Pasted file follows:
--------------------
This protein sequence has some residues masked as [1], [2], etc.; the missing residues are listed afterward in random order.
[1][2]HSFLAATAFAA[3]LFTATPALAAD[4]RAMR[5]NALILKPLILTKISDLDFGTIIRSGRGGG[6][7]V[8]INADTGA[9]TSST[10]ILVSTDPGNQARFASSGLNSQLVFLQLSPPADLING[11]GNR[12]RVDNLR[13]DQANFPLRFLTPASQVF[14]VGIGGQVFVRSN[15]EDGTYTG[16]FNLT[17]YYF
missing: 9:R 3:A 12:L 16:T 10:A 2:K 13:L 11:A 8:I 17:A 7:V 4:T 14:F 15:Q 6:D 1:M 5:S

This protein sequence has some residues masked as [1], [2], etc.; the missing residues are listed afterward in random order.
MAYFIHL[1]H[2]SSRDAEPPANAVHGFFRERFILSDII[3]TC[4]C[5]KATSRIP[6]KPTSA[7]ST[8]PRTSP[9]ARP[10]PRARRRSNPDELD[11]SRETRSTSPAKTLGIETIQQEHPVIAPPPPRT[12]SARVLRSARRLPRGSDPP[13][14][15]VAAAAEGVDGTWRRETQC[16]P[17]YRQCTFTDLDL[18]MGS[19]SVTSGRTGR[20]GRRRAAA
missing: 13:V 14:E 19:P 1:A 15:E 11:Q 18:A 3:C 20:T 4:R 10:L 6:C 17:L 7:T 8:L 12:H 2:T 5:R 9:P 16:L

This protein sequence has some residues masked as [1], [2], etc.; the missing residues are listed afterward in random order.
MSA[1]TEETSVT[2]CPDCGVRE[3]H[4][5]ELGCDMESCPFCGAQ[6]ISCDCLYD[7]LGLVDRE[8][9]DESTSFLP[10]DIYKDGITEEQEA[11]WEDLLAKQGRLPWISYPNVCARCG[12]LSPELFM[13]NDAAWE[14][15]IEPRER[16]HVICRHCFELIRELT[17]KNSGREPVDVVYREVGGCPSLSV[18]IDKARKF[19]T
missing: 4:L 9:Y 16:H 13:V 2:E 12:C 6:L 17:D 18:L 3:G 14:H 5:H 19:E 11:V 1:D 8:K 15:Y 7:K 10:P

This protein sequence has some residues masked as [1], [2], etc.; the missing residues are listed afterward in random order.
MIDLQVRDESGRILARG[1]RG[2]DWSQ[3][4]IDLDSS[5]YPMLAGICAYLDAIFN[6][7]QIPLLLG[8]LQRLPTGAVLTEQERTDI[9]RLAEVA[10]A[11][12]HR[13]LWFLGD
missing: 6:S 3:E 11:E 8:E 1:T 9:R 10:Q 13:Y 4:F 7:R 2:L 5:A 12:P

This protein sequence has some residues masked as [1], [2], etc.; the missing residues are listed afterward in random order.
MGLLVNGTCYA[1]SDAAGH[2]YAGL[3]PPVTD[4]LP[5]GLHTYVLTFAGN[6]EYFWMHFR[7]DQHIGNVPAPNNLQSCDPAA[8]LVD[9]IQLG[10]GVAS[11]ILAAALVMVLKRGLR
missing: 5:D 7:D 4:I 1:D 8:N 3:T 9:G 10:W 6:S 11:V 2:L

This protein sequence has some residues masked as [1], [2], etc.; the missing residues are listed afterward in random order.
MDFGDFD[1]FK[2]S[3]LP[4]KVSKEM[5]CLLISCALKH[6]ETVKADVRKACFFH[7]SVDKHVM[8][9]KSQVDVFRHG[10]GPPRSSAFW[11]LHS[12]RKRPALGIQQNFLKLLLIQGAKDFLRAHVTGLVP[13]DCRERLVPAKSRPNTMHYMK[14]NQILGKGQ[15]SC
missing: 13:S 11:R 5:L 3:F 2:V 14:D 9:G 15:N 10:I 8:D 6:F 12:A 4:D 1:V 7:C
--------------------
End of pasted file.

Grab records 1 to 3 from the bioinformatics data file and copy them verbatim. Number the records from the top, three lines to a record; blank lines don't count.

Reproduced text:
This protein sequence has some residues masked as [1], [2], etc.; the missing residues are listed afterward in random order.
[1][2]HSFLAATAFAA[3]LFTATPALAAD[4]RAMR[5]NALILKPLILTKISDLDFGTIIRSGRGGG[6][7]V[8]INADTGA[9]TSST[10]ILVSTDPGNQARFASSGLNSQLVFLQLSPPADLING[11]GNR[12]RVDNLR[13]DQANFPLRFLTPASQVF[14]VGIGGQVFVRSN[15]EDGTYTG[16]FNLT[17]YYF
missing: 9:R 3:A 12:L 16:T 10:A 2:K 13:L 11:A 8:I 17:A 7:V 4:T 14:F 15:Q 6:D 1:M 5:S

This protein sequence has some residues masked as [1], [2], etc.; the missing residues are listed afterward in random order.
MAYFIHL[1]H[2]SSRDAEPPANAVHGFFRERFILSDII[3]TC[4]C[5]KATSRIP[6]KPTSA[7]ST[8]PRTSP[9]ARP[10]PRARRRSNPDELD[11]SRETRSTSPAKTLGIETIQQEHPVIAPPPPRT[12]SARVLRSARRLPRGSDPP[13][14][15]VAAAAEGVDGTWRRETQC[16]P[17]YRQCTFTDLDL[18]MGS[19]SVTSGRTGR[20]GRRRAAA
missing: 13:V 14:E 19:P 1:A 15:E 11:Q 18:A 3:C 20:T 4:R 10:L 6:C 17:L 7:T 8:L 12:H 2:T 5:R 9:P 16:L

This protein sequence has some residues masked as [1], [2], etc.; the missing residues are listed afterward in random order.
MSA[1]TEETSVT[2]CPDCGVRE[3]H[4][5]ELGCDMESCPFCGAQ[6]ISCDCLYD[7]LGLVDRE[8][9]DESTSFLP[10]DIYKDGITEEQEA[11]WEDLLAKQGRLPWISYPNVCARCG[12]LSPELFM[13]NDAAWE[14][15]IEPRER[16]HVICRHCFELIRELT[17]KNSGREPVDVVYREVGGCPSLSV[18]IDKARKF[19]T
missing: 4:L 9:Y 16:H 13:V 2:E 12:C 6:L 17:D 18:L 3:G 14:H 5:H 19:E 11:V 1:D 8:K 15:Y 7:K 10:P